inspection program concerned a purely state issue and according to state officials, no other Member of Congress from Georgia involved themselves in it. Thus, the Board concludes that there is a substantial reason to believe that Representative Deal may have violated House Rule 23, clause 3 and Rule 5 of the Code of Government Service.

    2. In addition, Representative Deal was accompanied by his Chief of Staff at meetings on the vehicle inspection program and directed the Chief of Staff to use a House email account to send emails related to the meetings. Thus, there is substantial reason to
    believe Representative Deal violated the House Ethics Manual’s prohibition on using House equipment and resources for personal business purposes.

    3. Representative Deal disclosed $50,001 to $100,000 in unearned “Dividends” income (and unearned “Partnership Income” on an amended form) from GSD on his 2009 Financial
    Disclosure Statement (covering calendar year 2008). However, the same income was described as earned wages on his 2008 personal income tax forms. Specifically, Representative Deal’s 2008 tax documents show $75,000 in GSD wages; in addition, Representative Deal received a W-2 from GSD in 2006, 2007, and 2008. Thus, there is a substantial reason to believe Representative Deal violated the House Ethics Manual’s directive to disclose all earned income.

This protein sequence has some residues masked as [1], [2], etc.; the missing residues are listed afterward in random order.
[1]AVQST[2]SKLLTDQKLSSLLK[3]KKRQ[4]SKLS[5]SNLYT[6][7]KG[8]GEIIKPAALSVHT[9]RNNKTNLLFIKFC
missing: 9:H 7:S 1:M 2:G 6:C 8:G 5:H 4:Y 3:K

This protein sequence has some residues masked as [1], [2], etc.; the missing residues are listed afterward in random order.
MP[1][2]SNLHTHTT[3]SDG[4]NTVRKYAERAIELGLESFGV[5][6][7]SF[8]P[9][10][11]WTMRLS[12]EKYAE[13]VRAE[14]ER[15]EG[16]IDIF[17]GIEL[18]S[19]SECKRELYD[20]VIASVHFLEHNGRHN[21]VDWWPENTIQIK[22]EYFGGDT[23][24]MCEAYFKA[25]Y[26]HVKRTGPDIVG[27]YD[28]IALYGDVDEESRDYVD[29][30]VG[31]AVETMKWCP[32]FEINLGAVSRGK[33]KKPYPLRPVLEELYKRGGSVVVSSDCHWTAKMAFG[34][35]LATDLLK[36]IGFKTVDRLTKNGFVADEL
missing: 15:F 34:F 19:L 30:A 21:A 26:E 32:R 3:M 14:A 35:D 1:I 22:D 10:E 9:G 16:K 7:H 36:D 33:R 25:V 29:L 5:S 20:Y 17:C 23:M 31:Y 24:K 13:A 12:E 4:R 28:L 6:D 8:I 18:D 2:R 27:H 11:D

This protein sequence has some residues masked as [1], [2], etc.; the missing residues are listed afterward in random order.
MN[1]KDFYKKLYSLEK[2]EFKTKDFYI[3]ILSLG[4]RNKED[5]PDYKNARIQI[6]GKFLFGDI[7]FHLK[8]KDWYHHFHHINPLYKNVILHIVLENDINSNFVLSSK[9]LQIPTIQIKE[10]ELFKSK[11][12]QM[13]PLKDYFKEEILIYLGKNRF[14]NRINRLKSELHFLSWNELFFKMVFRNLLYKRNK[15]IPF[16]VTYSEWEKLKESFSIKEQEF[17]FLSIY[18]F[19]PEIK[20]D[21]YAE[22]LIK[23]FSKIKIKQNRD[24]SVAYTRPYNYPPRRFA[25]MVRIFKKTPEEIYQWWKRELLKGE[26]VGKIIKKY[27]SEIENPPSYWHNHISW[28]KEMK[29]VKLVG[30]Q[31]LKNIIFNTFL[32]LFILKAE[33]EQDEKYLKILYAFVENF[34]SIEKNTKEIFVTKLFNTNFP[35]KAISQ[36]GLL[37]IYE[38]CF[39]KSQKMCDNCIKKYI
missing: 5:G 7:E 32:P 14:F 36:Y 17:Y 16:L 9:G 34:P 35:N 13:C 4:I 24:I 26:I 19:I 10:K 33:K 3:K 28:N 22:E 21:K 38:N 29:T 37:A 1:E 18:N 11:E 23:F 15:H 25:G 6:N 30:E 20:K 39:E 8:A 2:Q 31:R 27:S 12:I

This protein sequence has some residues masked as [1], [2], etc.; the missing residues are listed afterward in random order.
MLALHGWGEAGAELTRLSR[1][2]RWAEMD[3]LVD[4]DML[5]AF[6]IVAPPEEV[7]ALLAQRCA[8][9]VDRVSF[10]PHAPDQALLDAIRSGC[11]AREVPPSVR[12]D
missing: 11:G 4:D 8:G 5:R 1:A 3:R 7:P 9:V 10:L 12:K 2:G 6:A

4. Further, Representative Deal rendered some degree of service to GSD in 2008 and 2009 and his 2008 taxes show $75,000 in GSD wages. Thus, there is substantial reason to believe Representative Deal violated the earned income limitation, House Rule 25,
    Clause 1.

    5. Representative Deal is the GSD corporate secretary. His 2008 taxes show $75,000 in GSD wages. Thus, there is substantial reason to believe Representative Deal violated the prohibition on receiving compensation as a corporate officer, House Rule 25, Clause 2.

    6. Representative Deal also failed to disclose his status as the GSD corporate secretary on his financial disclosure forms. Thus, there is substantial reason to believe Representative Deal violated the House Ethics Manual’s directive to disclose all nongovernmental
    positions held.

  6. Jane says:

    Both are good people equally right wing for me, but I am voting for the least political of the two very political animals, Tim Echols.